Future of Israeli-Palestinian ceasefire uncertain
Smoke rises from buildings in Gaza City following Israeli airstrikes - AP

CAIRO: The future of a ceasefire agreement between Israel and the Gaza Strip is uncertain as both negotiation delegations have left Cairo. The Israeli delegation left Cairo Tuesday following hostile exchanges between Israel and Gaza hours before the 24-hour extension of a five-day ceasefire would have ended. The Palestinian delegation left Cairo Wednesday morning.

“There is currently no news about the next step the Palestinian government will take,” the spokesperson of the Palestinian Embassy in Egypt, Nagy al-Nagy, told The Cairo Post. He said the head of the Palestinian delegation, Azzam al-Ahmed, was scheduled to meet Arab League chief Nabil al-Araby Wednesday, but the meeting was cancelled when the delegation left Cairo.

Six people were killed Wednesday morning in Israeli attacks on Gaza, including a pregnant woman, Sky News Arabia reported.

The exchange of attacks between both sides resumed Tuesday, killing a total of 11 people by Wednesday morning, according to the Palestinian Health Ministry. The latest deaths bring the overall death toll of the 5-week Israeli offensive to 2,028, Lebanese Future TV quoted the ministry as saying Wednesday.

A six-day Cairo-brokered truce came to an end Tuesday at midnight. Both parties blamed each other for the failure of talks in Cairo, and also for breaching the ceasefire agreement.

Qassam Brigades declared responsibility for firing rockets on Tel Aviv and other Israeli cities, saying, “Israel launched a series of air strikes on Gaza shortly before the truce was to end on Tuesday night,” in a statement released on their website Tuesday.

On Tuesday evening before the truce was to end, the Israeli Defense Forces (IDF) tweeted that “3 rockets fired from Gaza hit Be’er Sheva and Netivot. Terrorists have violated the ceasefire.”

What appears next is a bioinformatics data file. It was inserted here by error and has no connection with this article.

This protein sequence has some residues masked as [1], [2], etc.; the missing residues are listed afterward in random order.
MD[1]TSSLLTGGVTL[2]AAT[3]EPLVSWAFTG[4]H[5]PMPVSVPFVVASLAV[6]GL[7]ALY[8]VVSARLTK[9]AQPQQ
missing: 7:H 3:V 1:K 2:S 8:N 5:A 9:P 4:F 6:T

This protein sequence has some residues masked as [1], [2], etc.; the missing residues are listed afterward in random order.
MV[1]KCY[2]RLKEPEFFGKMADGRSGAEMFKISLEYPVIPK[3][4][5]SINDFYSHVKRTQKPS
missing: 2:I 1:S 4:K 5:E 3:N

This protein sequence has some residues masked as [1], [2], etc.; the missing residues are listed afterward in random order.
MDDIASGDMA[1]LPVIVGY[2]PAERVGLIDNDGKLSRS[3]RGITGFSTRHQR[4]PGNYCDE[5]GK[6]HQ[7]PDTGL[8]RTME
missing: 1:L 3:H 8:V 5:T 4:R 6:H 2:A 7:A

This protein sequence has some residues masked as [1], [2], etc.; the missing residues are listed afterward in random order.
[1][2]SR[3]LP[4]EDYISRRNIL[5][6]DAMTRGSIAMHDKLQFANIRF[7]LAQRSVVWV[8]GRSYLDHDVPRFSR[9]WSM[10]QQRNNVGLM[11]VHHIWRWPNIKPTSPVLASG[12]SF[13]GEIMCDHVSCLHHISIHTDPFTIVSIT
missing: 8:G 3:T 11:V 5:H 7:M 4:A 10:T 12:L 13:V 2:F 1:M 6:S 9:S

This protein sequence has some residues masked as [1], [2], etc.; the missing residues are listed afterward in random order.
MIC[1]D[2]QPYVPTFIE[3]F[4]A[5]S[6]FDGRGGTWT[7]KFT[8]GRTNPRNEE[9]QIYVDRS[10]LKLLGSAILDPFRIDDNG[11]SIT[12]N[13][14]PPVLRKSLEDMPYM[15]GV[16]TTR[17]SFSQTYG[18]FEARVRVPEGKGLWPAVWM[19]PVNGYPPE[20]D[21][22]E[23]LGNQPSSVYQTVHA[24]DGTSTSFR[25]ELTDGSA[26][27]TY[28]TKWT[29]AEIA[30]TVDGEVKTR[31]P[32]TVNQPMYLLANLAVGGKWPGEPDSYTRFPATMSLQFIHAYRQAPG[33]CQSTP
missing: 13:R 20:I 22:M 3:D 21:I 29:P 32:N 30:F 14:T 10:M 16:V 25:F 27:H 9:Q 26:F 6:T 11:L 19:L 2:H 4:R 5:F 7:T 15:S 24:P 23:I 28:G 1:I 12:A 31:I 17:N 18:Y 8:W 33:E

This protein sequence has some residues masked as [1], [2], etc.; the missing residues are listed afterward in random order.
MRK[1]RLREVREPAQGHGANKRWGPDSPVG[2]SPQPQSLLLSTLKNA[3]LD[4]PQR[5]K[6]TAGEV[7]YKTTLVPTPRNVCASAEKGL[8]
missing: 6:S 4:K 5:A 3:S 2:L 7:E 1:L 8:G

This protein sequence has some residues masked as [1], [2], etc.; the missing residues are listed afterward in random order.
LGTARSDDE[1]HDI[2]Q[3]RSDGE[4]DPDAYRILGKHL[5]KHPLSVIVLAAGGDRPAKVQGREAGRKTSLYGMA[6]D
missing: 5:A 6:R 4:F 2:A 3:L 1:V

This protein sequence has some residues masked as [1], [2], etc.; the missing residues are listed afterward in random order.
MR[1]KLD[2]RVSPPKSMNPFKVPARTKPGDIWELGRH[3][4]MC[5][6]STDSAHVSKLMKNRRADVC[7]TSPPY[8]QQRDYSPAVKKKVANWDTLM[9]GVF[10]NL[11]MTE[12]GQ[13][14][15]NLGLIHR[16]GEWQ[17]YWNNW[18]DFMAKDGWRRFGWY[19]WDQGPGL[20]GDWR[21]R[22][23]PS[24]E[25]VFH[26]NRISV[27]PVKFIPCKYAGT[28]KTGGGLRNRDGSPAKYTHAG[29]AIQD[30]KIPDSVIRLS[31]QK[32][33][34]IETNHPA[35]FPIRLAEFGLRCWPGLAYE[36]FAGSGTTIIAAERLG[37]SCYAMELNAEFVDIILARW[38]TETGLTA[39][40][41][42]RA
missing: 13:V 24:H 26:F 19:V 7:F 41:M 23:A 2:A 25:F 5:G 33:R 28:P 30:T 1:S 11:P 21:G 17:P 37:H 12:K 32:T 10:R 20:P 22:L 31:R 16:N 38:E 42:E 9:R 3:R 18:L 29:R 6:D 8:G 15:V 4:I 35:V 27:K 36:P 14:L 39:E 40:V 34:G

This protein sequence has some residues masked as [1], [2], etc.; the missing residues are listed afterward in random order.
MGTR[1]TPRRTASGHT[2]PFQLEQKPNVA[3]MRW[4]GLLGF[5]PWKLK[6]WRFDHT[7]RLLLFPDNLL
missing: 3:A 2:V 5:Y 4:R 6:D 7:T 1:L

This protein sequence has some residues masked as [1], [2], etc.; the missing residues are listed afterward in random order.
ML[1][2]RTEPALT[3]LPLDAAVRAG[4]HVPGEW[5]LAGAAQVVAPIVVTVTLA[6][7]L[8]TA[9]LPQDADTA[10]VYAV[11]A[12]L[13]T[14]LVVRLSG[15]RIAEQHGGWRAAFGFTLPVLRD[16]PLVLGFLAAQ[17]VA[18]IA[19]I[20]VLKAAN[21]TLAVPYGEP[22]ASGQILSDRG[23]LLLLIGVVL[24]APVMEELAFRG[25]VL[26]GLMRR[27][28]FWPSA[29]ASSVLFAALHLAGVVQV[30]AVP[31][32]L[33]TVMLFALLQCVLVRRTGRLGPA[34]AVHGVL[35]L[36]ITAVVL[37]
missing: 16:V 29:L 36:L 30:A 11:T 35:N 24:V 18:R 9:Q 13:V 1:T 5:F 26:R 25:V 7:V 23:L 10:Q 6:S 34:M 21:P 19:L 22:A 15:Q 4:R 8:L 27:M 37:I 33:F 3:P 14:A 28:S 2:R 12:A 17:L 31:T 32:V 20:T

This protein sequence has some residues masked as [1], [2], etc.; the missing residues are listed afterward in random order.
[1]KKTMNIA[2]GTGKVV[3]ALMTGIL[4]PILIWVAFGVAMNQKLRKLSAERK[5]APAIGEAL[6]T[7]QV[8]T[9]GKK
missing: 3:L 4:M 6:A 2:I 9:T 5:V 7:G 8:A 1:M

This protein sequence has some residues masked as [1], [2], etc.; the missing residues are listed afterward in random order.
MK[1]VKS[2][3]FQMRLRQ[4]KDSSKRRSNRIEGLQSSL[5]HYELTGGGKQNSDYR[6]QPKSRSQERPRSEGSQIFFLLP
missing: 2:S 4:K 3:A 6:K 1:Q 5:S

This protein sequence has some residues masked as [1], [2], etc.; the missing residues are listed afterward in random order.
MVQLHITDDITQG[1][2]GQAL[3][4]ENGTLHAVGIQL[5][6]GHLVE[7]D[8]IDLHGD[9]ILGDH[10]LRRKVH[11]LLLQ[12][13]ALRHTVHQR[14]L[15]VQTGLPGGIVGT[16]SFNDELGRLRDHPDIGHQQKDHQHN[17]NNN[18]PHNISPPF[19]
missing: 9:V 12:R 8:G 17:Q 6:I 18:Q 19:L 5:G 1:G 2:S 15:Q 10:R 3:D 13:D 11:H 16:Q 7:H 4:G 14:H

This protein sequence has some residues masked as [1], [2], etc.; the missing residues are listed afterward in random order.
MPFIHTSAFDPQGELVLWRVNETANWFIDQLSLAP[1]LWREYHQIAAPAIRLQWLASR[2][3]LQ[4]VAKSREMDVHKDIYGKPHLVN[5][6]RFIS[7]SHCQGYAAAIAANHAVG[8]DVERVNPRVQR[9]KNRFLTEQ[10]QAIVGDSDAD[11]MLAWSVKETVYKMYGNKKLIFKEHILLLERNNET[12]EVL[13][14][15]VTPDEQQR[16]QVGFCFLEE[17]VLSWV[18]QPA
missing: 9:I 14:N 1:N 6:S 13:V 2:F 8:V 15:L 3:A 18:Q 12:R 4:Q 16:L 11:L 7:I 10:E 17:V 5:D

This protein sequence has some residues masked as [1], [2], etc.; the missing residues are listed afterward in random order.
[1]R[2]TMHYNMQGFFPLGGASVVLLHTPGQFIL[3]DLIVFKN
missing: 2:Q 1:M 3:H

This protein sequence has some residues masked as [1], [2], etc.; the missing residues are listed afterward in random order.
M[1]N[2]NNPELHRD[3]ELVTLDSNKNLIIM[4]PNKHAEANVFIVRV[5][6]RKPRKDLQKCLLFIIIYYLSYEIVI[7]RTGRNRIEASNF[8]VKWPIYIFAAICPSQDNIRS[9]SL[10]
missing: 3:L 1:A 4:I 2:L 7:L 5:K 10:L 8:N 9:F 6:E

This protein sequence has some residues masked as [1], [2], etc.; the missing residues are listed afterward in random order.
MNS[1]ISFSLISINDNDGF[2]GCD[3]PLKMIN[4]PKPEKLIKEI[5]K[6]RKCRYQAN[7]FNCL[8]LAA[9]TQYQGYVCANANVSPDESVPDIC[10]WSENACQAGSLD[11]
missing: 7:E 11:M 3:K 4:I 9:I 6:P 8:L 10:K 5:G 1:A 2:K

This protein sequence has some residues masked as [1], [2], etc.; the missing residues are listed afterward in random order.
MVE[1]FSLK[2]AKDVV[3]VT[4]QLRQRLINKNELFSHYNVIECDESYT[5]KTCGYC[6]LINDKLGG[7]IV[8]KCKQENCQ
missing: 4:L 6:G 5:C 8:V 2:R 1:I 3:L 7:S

The Palestinian delegation, which had previously expressed optimism towards the success of the talks among Egyptian mediators, has now gone back to taking an opposite stance on the situation. “Israel is imposing the war on us once more, we have no choice but to respond and win,” Hamas member Izzat al-Risheq tweeted Wednesday morning.

This came after Ahmed told the press that Israel “could not accept the idea of a united Palestinian government,” stating that Israel’s “arrogance” was the reason the negotiations failed.

Palestinian sources had been reported as announcing a long-term ceasefire agreement was reached in Cairo before the official results of Monday discussions were announced, and the political bureau of the Popular Front from the Liberation of Palestine told The Cairo Post in previous statements that they believed a “permanent truce” could be reached in that last round of talks.

The Israeli delegation, however, has spoken of “slow progress.” On Monday, Haaretz reported Prime Minister Benjamin Netanyahu as telling the ministers’ cabinet, “I didn’t say ‘yes’ to [the Egyptian cease-fire draft proposal] and for now we do not accept it.”

This came after his quarrel with Foreign Minister Avigdor Lieberman because Netanyahu tried last week to hide from cabinet ministers the draft of a cease-fire agreement drawn up by Egypt, Haaretz added.

Palestine has demanded lifting the blockade on Gaza and facilitations to launch the reconstruction of the strip, such as opening border crossings, ports and airports. Israel asked for a guarantee of the “security of the state of Israel,” which demands the demilitarization of Hamas.

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